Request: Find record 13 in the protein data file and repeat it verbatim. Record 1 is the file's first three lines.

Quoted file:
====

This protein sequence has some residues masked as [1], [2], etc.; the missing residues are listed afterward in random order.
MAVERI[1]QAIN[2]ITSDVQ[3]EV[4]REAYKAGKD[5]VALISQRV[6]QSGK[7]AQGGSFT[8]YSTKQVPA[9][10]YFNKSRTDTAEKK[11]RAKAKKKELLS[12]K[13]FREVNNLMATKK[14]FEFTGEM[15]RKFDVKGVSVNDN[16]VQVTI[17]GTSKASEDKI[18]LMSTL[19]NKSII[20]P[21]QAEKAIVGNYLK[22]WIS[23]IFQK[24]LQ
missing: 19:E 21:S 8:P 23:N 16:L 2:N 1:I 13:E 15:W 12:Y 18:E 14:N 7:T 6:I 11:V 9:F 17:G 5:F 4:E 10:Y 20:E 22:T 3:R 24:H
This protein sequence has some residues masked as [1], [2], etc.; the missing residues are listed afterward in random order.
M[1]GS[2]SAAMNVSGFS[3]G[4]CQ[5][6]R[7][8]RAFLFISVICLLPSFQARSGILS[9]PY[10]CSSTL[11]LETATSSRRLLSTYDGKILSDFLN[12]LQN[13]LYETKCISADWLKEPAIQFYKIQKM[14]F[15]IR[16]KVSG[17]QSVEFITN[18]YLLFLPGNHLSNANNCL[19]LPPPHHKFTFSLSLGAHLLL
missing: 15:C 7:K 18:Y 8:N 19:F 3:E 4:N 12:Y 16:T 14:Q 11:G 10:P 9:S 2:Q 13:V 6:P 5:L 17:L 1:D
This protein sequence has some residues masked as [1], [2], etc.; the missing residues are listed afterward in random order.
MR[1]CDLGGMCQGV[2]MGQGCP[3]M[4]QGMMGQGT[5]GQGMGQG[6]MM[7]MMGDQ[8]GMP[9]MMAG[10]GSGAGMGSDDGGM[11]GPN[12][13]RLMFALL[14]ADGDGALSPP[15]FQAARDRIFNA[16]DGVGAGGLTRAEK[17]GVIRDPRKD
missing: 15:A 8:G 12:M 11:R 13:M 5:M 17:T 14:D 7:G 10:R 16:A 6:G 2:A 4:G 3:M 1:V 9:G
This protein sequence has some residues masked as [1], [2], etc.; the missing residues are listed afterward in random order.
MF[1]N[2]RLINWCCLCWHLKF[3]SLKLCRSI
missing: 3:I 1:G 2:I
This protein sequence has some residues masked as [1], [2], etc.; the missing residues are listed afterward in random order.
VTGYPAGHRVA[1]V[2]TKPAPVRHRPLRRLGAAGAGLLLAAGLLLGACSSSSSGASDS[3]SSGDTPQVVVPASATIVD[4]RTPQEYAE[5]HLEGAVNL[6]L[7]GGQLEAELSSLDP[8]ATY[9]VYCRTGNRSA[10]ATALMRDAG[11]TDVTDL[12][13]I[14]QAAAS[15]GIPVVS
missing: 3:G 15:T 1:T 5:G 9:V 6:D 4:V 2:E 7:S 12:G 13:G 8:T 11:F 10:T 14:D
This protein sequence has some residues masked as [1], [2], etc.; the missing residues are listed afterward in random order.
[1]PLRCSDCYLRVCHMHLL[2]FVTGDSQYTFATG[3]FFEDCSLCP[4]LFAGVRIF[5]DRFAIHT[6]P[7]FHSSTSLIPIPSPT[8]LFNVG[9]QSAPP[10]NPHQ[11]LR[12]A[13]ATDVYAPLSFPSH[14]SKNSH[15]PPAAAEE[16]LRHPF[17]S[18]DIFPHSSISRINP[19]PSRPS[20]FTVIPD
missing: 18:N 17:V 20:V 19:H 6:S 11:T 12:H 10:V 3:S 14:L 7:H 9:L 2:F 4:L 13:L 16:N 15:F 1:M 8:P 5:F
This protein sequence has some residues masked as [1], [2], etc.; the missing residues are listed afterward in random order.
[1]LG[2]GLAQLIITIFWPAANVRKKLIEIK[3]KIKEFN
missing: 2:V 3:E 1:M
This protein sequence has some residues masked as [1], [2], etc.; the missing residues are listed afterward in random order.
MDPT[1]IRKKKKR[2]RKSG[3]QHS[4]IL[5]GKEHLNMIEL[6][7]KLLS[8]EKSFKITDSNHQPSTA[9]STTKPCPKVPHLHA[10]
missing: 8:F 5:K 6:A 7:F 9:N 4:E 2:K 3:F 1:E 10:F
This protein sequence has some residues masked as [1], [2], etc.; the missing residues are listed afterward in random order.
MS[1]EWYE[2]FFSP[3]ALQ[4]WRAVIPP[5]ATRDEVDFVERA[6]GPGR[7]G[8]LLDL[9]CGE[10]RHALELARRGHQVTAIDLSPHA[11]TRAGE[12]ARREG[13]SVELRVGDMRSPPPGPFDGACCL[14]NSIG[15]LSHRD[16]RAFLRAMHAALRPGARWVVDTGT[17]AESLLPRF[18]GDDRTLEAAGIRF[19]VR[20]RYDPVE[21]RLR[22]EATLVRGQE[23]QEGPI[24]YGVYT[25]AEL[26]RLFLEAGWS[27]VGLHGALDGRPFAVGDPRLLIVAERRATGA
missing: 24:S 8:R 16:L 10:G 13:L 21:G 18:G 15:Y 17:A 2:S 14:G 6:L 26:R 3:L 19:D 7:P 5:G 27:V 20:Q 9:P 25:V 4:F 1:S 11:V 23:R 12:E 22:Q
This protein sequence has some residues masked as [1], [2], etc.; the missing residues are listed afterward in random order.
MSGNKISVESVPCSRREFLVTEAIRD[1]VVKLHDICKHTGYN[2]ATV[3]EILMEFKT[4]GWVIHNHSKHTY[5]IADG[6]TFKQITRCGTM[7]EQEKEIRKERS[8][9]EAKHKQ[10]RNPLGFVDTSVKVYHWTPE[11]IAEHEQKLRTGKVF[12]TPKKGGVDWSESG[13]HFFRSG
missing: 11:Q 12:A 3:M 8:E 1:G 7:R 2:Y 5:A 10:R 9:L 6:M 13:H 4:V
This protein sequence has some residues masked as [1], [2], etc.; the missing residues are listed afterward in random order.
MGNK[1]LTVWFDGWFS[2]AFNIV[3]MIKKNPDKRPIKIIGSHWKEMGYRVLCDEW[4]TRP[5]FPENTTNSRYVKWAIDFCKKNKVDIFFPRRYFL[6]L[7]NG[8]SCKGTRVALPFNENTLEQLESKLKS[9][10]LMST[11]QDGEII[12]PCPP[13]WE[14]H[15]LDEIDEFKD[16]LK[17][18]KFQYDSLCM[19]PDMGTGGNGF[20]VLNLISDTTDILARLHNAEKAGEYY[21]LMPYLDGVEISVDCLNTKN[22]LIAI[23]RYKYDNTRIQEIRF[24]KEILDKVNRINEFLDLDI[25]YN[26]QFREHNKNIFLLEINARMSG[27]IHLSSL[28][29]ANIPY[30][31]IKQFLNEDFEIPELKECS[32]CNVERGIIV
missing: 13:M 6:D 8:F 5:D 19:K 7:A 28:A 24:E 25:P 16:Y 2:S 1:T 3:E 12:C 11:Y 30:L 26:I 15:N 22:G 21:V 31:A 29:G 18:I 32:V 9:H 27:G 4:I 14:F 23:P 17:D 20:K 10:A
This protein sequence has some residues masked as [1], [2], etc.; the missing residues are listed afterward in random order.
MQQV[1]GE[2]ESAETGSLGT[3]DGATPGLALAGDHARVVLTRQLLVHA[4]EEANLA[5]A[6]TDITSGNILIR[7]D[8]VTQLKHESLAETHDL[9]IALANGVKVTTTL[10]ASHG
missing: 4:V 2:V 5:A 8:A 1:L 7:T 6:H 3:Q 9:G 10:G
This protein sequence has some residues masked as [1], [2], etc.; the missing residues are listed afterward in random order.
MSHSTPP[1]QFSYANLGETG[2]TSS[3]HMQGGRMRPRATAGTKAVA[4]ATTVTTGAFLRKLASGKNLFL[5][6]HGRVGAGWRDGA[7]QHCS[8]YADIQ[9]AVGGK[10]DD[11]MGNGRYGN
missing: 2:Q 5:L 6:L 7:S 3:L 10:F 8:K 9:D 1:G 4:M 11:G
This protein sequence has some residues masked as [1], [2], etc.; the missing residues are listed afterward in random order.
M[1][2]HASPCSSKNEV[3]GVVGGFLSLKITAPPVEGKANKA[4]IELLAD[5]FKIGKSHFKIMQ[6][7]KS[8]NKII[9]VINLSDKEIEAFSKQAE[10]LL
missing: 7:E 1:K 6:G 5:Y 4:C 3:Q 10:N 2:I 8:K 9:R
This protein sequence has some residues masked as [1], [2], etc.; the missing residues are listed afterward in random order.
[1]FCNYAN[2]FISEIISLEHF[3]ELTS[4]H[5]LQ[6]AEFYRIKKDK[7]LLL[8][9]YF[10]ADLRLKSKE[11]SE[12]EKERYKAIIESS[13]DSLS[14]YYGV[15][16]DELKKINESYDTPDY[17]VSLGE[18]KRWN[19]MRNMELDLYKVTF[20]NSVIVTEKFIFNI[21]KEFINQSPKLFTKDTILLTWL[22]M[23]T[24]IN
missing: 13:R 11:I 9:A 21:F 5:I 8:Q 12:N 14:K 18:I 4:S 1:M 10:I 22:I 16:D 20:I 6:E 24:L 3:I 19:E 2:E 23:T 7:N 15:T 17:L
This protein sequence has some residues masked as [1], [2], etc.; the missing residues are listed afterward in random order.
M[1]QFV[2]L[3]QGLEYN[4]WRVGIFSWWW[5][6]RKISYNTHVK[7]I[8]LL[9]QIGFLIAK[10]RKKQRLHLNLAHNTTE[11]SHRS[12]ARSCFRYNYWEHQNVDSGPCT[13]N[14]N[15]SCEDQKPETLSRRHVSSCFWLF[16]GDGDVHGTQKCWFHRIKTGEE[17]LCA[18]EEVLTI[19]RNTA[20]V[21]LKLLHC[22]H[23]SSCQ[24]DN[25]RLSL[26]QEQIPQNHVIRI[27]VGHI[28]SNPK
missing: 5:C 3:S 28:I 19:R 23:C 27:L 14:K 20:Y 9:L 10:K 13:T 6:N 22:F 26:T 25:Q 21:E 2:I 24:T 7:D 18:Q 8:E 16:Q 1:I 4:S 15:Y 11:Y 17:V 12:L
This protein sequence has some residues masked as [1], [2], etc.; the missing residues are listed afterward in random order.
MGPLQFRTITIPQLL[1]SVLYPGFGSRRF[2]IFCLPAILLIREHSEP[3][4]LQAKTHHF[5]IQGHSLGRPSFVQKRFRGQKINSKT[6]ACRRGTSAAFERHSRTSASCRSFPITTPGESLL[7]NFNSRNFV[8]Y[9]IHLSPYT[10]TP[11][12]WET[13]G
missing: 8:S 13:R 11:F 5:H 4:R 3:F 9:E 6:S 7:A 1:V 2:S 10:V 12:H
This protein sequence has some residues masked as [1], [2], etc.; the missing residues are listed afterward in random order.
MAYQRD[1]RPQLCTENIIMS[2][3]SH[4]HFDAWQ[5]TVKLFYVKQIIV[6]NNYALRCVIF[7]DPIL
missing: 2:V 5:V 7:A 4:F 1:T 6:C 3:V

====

This protein sequence has some residues masked as [1], [2], etc.; the missing residues are listed afterward in random order.
MSHSTPP[1]QFSYANLGETG[2]TSS[3]HMQGGRMRPRATAGTKAVA[4]ATTVTTGAFLRKLASGKNLFL[5][6]HGRVGAGWRDGA[7]QHCS[8]YADIQ[9]AVGGK[10]DD[11]MGNGRYGN
missing: 2:Q 5:L 6:L 7:S 3:L 10:F 8:K 9:D 1:G 4:M 11:G